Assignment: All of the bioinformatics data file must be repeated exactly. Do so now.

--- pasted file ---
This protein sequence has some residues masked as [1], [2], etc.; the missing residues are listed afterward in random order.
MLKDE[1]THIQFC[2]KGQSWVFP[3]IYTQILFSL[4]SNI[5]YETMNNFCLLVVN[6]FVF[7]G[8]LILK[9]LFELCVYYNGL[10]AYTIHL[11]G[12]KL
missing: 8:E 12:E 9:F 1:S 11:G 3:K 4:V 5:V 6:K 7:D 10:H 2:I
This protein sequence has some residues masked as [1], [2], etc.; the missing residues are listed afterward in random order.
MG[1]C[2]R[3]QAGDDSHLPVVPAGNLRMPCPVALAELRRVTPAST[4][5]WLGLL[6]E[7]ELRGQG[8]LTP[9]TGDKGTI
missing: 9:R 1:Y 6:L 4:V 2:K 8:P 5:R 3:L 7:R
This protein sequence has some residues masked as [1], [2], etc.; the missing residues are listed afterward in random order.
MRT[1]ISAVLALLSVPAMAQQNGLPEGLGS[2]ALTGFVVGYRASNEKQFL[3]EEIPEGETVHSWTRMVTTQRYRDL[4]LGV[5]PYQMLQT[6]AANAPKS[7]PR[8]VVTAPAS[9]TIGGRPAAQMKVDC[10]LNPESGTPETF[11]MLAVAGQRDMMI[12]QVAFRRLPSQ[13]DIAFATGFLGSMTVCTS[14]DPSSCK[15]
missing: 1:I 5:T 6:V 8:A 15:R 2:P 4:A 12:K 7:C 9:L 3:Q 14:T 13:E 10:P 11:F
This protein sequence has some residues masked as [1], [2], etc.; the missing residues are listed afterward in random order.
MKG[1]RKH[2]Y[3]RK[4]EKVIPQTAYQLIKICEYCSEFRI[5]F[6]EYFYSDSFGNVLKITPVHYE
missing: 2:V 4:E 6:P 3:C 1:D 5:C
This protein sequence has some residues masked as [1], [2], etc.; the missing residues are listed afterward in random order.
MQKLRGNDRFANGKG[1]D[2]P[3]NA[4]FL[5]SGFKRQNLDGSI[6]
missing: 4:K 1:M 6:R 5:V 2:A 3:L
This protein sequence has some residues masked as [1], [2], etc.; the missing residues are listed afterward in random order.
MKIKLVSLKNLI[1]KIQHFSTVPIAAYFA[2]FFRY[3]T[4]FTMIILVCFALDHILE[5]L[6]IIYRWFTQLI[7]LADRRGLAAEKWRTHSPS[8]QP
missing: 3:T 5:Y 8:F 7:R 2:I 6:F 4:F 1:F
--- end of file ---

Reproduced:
This protein sequence has some residues masked as [1], [2], etc.; the missing residues are listed afterward in random order.
MLKDE[1]THIQFC[2]KGQSWVFP[3]IYTQILFSL[4]SNI[5]YETMNNFCLLVVN[6]FVF[7]G[8]LILK[9]LFELCVYYNGL[10]AYTIHL[11]G[12]KL
missing: 8:E 12:E 9:F 1:S 11:G 3:K 4:V 5:V 6:K 7:D 10:H 2:I
This protein sequence has some residues masked as [1], [2], etc.; the missing residues are listed afterward in random order.
MG[1]C[2]R[3]QAGDDSHLPVVPAGNLRMPCPVALAELRRVTPAST[4][5]WLGLL[6]E[7]ELRGQG[8]LTP[9]TGDKGTI
missing: 9:R 1:Y 6:L 4:V 2:K 8:P 5:R 3:L 7:R
This protein sequence has some residues masked as [1], [2], etc.; the missing residues are listed afterward in random order.
MRT[1]ISAVLALLSVPAMAQQNGLPEGLGS[2]ALTGFVVGYRASNEKQFL[3]EEIPEGETVHSWTRMVTTQRYRDL[4]LGV[5]PYQMLQT[6]AANAPKS[7]PR[8]VVTAPAS[9]TIGGRPAAQMKVDC[10]LNPESGTPETF[11]MLAVAGQRDMMI[12]QVAFRRLPSQ[13]DIAFATGFLGSMTVCTS[14]DPSSCK[15]
missing: 1:I 5:T 6:V 8:A 15:R 2:P 4:A 12:K 7:C 9:L 3:Q 14:T 13:E 10:P 11:F
This protein sequence has some residues masked as [1], [2], etc.; the missing residues are listed afterward in random order.
MKG[1]RKH[2]Y[3]RK[4]EKVIPQTAYQLIKICEYCSEFRI[5]F[6]EYFYSDSFGNVLKITPVHYE
missing: 2:V 4:E 6:P 3:C 1:D 5:C
This protein sequence has some residues masked as [1], [2], etc.; the missing residues are listed afterward in random order.
MQKLRGNDRFANGKG[1]D[2]P[3]NA[4]FL[5]SGFKRQNLDGSI[6]
missing: 4:K 1:M 6:R 5:V 2:A 3:L
This protein sequence has some residues masked as [1], [2], etc.; the missing residues are listed afterward in random order.
MKIKLVSLKNLI[1]KIQHFSTVPIAAYFA[2]FFRY[3]T[4]FTMIILVCFALDHILE[5]L[6]IIYRWFTQLI[7]LADRRGLAAEKWRTHSPS[8]QP
missing: 3:T 5:Y 8:F 7:R 2:I 6:F 4:F 1:F